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The United States of War

A Global History of America's Endless Conflicts, from Columbus to the Islamic State

David Vine



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California Uni Pr Trade
07 January 2021
History; History of the Americas; Military history; Sociology; Anthropology
The United States has been fighting wars constantly since invading Afghanistan in 2001. This nonstop warfare is far less exceptional than it might seem: the United States has been at war or has invaded other countries almost every year since independence. In The United States of War, David Vine traces this pattern of bloody conflict from Columbus's 1494 arrival in Guantanamo Bay through the 250-year expansion of a global US empire. Drawing on historical and firsthand anthropological research in fourteen countries and territories, The United States of War demonstrates how US leaders across generations have locked the United States in a self-perpetuating system of permanent war by constructing the world's largest-ever collection of foreign military bases-a global matrix that has made offensive interventionist wars more likely. Beyond exposing the profit-making desires, political interests, racism, and toxic masculinity underlying the country's relationship to war and empire, The United States of War shows how the long history of U.S. military expansion shapes our daily lives, from today's multi-trillion-dollar wars to the pervasiveness of violence and militarism in everyday U.S. life. The book concludes by confronting the catastrophic toll of American wars-which have left millions dead, wounded, and displaced-while offering proposals for how we can end the fighting.
By:   David Vine
Imprint:   California Uni Pr Trade
Country of Publication:   United States
Volume:   48
Dimensions:   Height: 229mm,  Width: 152mm,  Spine: 38mm
Weight:   907g
ISBN:   9780520300873
ISBN 10:   0520300874
Series:   California Series in Public Anthropology
Pages:   464
Publication Date:   07 January 2021
Audience:   General/trade ,  ELT Advanced
Format:   Hardback
Publisher's Status:   Forthcoming
List of Illustrations Preface A Note on Language and Terminology Introduction: If We Build Them, Wars Will Come Part I Imperial Succession 1. Conquest 2. Occupied Part II Expanding Empire 3. Why Are So Many Places Named Fort? 4. Invading Your Neighbors 5. The Permanent Indian Frontier 6. Going Global Part III imperial transitions 7. The Military Opens Doors 8. Reopening the Frontier Part IV Global Empire 9. Empire of Bases 10. The Spoils of War 11. Normalizing Occupation 12. Islands of Imperialism 13. The Colonial Present 14. Building Blowback Part V Hyperimperialism 15. Did the Cold War End? 16. Out-of-Control War 17. War Is the Mission Conclusion: Ending Endless Wars Gratitude and Thanks Appendix: U.S. Wars, Combat, and Other Combat Actions Abroad Notes Suggested Resources Index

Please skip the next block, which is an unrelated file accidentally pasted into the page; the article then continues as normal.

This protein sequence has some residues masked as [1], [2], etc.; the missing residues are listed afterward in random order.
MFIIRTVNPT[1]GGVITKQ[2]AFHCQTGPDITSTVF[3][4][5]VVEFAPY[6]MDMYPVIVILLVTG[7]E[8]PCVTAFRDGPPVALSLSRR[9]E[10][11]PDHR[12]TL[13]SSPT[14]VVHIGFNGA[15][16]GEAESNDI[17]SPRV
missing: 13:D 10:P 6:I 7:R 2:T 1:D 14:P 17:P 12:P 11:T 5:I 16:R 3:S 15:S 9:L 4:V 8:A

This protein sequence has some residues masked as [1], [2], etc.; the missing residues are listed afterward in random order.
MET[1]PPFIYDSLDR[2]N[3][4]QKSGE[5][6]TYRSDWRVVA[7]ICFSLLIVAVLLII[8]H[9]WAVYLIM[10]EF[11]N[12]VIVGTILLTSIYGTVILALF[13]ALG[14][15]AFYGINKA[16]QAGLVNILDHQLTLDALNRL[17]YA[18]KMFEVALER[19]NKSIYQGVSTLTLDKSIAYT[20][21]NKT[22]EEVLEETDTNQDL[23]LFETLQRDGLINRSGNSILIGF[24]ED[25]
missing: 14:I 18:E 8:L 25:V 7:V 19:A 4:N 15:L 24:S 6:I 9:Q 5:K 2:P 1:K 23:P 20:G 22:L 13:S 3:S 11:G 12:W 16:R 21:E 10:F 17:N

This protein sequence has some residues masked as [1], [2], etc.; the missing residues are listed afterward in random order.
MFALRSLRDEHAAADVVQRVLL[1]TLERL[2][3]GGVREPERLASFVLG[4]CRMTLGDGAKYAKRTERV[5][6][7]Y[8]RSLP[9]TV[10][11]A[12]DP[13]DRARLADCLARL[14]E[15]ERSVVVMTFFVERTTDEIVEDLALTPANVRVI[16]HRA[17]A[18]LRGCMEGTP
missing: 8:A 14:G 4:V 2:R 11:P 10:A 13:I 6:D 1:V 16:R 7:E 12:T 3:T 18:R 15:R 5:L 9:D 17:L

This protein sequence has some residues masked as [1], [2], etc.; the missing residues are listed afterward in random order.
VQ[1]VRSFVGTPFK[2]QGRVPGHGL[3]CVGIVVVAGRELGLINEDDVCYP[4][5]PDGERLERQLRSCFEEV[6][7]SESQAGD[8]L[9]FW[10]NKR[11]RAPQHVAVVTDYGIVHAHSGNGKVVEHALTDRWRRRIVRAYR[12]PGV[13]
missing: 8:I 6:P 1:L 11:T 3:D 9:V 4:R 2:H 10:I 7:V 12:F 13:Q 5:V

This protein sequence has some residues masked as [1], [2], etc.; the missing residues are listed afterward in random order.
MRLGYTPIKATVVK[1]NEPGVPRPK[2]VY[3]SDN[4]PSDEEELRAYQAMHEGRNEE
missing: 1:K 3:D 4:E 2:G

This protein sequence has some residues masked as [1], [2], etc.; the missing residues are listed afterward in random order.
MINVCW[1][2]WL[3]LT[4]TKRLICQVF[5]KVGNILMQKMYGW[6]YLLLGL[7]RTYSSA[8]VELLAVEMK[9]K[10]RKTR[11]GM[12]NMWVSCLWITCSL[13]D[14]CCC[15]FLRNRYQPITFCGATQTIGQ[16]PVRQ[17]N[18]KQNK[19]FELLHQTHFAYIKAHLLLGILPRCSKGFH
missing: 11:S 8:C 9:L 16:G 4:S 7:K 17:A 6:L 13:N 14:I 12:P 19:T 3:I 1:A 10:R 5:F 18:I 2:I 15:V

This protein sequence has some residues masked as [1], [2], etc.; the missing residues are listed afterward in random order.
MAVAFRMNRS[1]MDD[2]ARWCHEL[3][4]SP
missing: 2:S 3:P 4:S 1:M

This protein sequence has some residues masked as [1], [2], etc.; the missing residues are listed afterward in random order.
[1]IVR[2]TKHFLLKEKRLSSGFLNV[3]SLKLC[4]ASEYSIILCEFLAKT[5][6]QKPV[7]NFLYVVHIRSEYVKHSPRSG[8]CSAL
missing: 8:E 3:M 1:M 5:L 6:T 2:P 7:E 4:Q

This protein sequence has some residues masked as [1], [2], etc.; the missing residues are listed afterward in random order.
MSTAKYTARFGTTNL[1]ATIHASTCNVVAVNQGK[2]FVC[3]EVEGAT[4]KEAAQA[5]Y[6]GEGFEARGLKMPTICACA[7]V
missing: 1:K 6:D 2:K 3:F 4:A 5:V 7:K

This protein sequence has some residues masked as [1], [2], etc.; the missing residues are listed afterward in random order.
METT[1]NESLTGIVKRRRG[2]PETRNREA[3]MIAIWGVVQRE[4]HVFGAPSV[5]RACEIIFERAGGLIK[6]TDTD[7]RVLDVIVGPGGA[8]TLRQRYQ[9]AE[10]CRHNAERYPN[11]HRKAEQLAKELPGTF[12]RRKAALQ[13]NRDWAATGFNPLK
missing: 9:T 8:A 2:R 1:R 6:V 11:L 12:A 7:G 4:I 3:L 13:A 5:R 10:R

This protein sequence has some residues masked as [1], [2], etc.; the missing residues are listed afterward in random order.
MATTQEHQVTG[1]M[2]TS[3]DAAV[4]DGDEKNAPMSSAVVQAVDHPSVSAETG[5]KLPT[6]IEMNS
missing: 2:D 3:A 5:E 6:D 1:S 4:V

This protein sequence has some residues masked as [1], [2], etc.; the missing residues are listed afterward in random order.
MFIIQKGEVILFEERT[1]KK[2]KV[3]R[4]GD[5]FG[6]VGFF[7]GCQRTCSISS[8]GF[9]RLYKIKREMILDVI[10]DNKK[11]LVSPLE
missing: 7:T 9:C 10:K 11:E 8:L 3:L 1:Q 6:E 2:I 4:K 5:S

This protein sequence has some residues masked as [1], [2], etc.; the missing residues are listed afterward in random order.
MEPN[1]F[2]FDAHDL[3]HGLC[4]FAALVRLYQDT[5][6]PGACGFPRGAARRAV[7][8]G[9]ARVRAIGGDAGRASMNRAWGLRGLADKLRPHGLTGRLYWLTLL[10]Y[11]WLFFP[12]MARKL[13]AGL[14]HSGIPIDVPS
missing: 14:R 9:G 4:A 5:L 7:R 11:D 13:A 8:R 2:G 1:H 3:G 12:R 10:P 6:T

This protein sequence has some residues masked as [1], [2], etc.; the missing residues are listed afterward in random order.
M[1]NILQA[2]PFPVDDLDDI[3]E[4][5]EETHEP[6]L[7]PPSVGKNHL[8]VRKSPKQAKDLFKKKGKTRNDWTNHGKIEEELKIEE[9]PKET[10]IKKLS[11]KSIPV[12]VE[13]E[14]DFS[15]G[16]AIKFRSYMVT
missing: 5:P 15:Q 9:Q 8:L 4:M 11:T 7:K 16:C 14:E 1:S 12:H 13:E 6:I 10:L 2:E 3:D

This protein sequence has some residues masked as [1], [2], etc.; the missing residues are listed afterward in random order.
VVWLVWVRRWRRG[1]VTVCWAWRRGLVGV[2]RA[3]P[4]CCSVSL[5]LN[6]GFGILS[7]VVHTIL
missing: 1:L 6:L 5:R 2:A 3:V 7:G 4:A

David Vine is Professor of Anthropology at American University. His other books include Base Nation: How U.S. Military Bases Abroad Harm America and the World and Island of Shame: The Secret History of the U.S. Military Base on Diego Garcia.

Reviews for The United States of War: A Global History of America's Endless Conflicts, from Columbus to the Islamic State

While the idea that the global expansion of military bases corresponds with the rise of US empire may seem obvious, this book convincingly shows that it is both consequence and cause. Vine brilliantly documents the way widespread global military positions - which are always sold to the public as defensive - are, by their very nature, offensive and become their own, self-fulfilling ecosystems of conquest. . . . One walks away convinced that the US empire and its global network of bases must be dismantled if we are to have any hope of putting a stop to the devastating cycle of endless US wars and meddling. * Jacobin * Military expansion, war without end, and the pervasiveness of violence in American lives: Vine offers countless insights into this uniquely American way of war. * Foreword Reviews * A wide-ranging survey of the American way of war, expensive and incessant, in support of an empire we're not supposed to have. . . . Vine offers much to ponder about our militarized foreign policy and its deep antecedents. * Kirkus Reviews *

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